Cancers of the ovaries, fallopian tubes and peritoneum (the tissue that lines the abdomen and covers abdominal organs) often begin in the same kind of tissue, and receive the same treatment, so these cancers are often discussed together.
The ovaries are two walnut-sized glands in the female reproductive system, located at on each side of the uterus, near the ends of the fallopian tubes. These glands store eggs and secrete female hormones involved in menstruation and fertility.
Ovarian cancer begins in one of three ovarian cell types:
- Epithelial cells which cover the ovaries’ surface. Epithelial ovarian cancer is the most common type, accounting for nine out of ten cases. Sometimes the cancer begins in a fallopian tube or in the peritoneum and spreads to the ovary. Fallopian tube and primary peritoneal cancers are treated the same as ovarian epithelial cancer.
- Germ cells are the cells that make up individual eggs. Ovarian germ cell tumors typically occur in teenage girls or young women and affect just one ovary.
- Stromal cells which produce the female hormones, estrogen and progesterone, are found in the supporting connective tissue of the ovary.
Both germ cell and stromal cell tumors are rare and together account for less than 10 percent of ovarian cancer cases. These cancers may be treated with different chemotherapy types than epithelial tumors. Younger patients with these cancer types may be eligible for fertility-sparing surgery.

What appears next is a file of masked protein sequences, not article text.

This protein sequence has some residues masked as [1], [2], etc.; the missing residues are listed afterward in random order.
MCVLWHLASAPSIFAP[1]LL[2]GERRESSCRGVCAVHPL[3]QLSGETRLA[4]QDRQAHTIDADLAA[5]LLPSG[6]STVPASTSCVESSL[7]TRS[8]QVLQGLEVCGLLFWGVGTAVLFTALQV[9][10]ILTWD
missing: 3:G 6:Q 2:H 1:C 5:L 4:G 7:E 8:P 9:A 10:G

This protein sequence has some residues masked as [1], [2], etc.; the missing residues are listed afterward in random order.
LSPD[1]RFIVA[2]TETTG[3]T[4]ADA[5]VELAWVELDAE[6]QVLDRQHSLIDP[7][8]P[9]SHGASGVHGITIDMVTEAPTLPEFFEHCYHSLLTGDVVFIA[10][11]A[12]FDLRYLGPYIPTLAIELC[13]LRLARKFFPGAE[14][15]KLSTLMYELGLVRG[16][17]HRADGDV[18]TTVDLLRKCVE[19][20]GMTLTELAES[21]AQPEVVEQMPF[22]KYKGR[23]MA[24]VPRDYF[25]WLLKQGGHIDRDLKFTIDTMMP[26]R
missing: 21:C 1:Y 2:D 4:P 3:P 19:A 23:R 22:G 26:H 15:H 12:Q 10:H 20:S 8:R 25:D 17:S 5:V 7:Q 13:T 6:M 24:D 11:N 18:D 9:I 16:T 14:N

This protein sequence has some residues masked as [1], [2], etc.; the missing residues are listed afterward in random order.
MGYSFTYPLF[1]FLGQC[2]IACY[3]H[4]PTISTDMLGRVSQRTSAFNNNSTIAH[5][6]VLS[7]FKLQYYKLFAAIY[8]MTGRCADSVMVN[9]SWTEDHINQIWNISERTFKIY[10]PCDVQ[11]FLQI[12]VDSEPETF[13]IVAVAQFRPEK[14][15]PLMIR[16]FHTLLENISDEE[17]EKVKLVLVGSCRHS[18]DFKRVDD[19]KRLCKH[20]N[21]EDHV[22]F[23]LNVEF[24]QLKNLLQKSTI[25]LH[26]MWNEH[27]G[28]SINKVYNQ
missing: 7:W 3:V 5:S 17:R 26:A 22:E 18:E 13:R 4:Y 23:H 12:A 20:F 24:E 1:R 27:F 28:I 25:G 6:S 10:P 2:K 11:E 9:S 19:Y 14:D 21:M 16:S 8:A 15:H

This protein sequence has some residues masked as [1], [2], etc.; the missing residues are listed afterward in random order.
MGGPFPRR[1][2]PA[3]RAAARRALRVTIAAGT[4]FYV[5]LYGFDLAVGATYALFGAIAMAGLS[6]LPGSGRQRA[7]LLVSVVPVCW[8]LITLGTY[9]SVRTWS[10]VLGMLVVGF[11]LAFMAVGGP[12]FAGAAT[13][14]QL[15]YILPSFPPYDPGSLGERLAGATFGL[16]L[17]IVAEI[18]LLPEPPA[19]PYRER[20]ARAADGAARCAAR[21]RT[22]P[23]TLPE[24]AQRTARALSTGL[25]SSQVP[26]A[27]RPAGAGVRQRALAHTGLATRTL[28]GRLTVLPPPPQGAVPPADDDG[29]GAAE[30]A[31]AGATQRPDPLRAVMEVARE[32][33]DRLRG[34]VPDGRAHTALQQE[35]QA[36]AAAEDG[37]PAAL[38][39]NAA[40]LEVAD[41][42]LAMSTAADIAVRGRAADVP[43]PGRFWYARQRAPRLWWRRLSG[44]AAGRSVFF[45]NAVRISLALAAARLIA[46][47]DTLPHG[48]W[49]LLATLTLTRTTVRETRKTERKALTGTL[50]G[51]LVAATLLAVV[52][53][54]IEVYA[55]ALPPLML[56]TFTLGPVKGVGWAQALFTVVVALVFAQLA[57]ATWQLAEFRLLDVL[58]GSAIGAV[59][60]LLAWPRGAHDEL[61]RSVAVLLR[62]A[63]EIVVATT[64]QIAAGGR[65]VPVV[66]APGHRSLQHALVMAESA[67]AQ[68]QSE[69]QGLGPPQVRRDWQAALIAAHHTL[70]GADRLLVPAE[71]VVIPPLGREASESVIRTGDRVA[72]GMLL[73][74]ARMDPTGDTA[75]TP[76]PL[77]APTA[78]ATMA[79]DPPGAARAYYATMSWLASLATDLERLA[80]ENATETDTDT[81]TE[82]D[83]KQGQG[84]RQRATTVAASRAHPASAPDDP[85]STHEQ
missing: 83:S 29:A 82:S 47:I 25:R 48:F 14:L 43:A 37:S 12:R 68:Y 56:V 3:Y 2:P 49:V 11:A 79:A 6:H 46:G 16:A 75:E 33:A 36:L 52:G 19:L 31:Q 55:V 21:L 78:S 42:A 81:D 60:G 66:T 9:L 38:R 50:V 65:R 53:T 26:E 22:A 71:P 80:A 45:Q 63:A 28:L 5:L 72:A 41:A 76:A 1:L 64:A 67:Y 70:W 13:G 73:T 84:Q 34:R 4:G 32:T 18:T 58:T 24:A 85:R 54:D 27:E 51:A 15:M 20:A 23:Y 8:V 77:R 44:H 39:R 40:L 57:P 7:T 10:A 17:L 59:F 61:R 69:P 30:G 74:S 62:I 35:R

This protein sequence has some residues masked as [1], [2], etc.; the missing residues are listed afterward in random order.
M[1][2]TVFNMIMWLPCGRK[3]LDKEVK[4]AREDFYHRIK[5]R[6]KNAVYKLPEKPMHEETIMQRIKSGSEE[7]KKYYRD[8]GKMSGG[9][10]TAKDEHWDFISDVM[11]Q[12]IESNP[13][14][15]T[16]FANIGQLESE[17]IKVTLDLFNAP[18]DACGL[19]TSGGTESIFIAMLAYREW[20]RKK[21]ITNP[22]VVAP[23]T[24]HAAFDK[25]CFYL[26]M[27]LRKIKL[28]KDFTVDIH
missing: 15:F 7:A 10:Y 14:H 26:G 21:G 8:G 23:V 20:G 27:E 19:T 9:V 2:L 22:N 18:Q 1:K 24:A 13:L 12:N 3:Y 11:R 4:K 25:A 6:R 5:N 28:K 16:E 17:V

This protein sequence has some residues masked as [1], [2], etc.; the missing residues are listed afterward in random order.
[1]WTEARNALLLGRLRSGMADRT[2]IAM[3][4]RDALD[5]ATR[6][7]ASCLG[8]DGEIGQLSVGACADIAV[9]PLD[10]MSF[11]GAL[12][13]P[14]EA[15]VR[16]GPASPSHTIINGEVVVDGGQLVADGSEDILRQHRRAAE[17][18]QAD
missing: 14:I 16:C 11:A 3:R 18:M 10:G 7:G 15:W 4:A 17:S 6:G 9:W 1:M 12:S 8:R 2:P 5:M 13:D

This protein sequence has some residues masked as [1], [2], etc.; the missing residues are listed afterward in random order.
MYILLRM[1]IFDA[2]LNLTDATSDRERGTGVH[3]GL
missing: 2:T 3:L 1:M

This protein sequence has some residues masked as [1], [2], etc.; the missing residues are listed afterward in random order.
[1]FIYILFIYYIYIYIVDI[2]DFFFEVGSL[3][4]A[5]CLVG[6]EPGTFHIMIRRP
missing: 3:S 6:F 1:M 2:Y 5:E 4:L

An estimated 21,750 new cases will be diagnosed in the United States in 2020, making ovarian (and fallopian tube and primary peritoneal) cancer, the second most common gynecologic cancer. (Uterine cancer is the most common with more than 65,620 new cases expected in 2020.)
Ovarian cancer often goes undetected due to a lack of symptoms until it reaches an advanced stage, and has spread to other organs by:
- Invading and growing into organs near the ovaries, such as the fallopian tubes and uterus.
- Shedding or breaking off from the main ovarian tumor. Shedding into the abdomen may lead to new tumors forming on the surface of nearby organs and tissues. Your doctor may refer to these new growths as seeds or implants.
- Spreading of cancer cells traveling through the lymphatic system to lymph nodes in the pelvis, abdomen, and chest. Cancer cells may also spread through the bloodstream to organs such as the liver and lungs.
When cancer advances from its original place to another part of the body, the new tumor has the same kind of abnormal cells and the same name as the original tumor. For example, if ovarian cancer spreads to the liver, the cancer cells in the liver are actually ovarian cancer cells. The disease is metastatic ovarian cancer, not liver cancer. For that reason, such tumors are treated as ovarian cancer, rather than liver cancer. Your doctor may refer to these new tumors as distant or metastatic disease.
Some ovarian tumors have abnormal cells in the tissue covering the ovary. These abnormal cells have the potential to become cancer, but usually they do not and the tumor remains confined to the ovary. (Both ovaries should be checked for disease.) Low-malignant potential tumors are usually treated with surgery.